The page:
By Brian Gotta, President of CoachDeck
I once heard an amusing quote which was, “If someone ever says they miss the ‘good old days,’ tell them to turn off the air conditioning.” When most of us grew up there was no PlayStation, cable TV or Internet – things our kids take for granted today. Would any of us want to go back in time before these and so many other technological advances? Yet I can remember coming home from school each day and calling everyone I knew to arrange a pick-up football, baseball or basketball game, depending on the season. And I’m not so sure I would have been that motivated if I’d have had all of the electronic distractions that children today have. How often do you see a group of kids playing a pick-up game of anything at the school yard?
It seems that these days, in order for kids to play sports, there needs to be organization and structure. Parents are nearly always supervising. But is this solely because children today have too many entertaining options indoors, therefore the only way they’ll go outside is if we arrange it? Or this more a function of the society we now live in? Most parents thought nothing of letting a youngster walk or ride a bike somewhere alone three decades ago. Now, if my 12 year-old daughter wants to go up to the school where we can’t keep an eye on her to practice soccer with a friend, we feel we have to come along for safety reasons.
Another significant change in youth sports seems to be the level of parental involvement. I can’t remember my mom or dad ever coming to one of my Little League games, and don’t recall seeing other kids’ parents there either. Fast-forward to a game this weekend at a local youth soccer or baseball field and you’ll often be lucky to find a place to sit or stand. Why does our generation seem to be so much more involved than were our parents? Is it simply because we have to be, since we’re now doing most of the organizing and supervising? Or is it because sports have become so much more prevalent and important in our society so we take our children’s participation more seriously? There were no “elite” teams or private lessons when I was growing up. I can imagine the look on my father’s face if I’d told him I wanted to play on a team that was going to cost thousands of dollars in travel and coaching fees. Are today’s parents overly-controlling, living vicariously through their children’s successes, and/or pushing for lucrative college scholarships that weren’t available decades ago? Or is it just that our generation wants to spend more time with our kids, and enjoying their sports activities them be the best they can be is a great way to do that?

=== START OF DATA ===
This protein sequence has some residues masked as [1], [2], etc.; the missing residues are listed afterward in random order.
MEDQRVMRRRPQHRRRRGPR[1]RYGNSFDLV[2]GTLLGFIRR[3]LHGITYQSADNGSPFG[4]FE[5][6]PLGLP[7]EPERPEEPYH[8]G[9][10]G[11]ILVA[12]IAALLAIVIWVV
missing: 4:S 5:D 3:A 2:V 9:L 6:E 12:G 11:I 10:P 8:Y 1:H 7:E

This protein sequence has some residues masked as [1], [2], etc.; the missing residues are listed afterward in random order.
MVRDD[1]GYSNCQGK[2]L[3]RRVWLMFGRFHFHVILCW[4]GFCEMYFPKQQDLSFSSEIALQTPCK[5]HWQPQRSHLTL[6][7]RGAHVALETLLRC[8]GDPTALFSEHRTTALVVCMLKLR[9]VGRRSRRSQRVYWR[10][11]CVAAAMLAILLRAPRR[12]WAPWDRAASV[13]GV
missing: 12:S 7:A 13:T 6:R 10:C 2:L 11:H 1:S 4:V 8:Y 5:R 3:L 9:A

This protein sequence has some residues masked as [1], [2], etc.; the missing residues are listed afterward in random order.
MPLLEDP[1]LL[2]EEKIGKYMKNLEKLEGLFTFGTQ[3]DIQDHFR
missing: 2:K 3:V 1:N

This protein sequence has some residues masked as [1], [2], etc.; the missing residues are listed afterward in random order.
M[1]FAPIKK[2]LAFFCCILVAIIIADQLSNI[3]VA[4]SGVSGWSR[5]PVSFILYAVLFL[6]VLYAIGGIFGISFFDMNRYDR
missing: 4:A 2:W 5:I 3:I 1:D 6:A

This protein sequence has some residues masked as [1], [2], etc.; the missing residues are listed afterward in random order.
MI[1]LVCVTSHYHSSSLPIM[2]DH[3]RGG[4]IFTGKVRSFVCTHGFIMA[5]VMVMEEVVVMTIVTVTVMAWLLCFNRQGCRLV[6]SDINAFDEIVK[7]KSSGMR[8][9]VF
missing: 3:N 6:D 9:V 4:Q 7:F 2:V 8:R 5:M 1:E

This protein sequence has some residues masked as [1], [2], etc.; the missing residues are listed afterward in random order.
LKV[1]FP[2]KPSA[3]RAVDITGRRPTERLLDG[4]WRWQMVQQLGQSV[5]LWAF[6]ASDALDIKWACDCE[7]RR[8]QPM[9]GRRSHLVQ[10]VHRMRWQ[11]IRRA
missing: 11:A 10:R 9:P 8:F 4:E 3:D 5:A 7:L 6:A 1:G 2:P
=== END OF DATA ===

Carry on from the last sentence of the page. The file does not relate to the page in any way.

In our next issue, I will share some thoughts from other parents that expand on this topic. You will be very interested in reading their perspectives.
Brian Gotta is a former professional recreational youth baseball coach and current volunteer Little League coach and board member. He is the President of CoachDeck and also author of four youth sports novels which can be found at www.booksbygotta.com. He can be reached at firstname.lastname@example.org.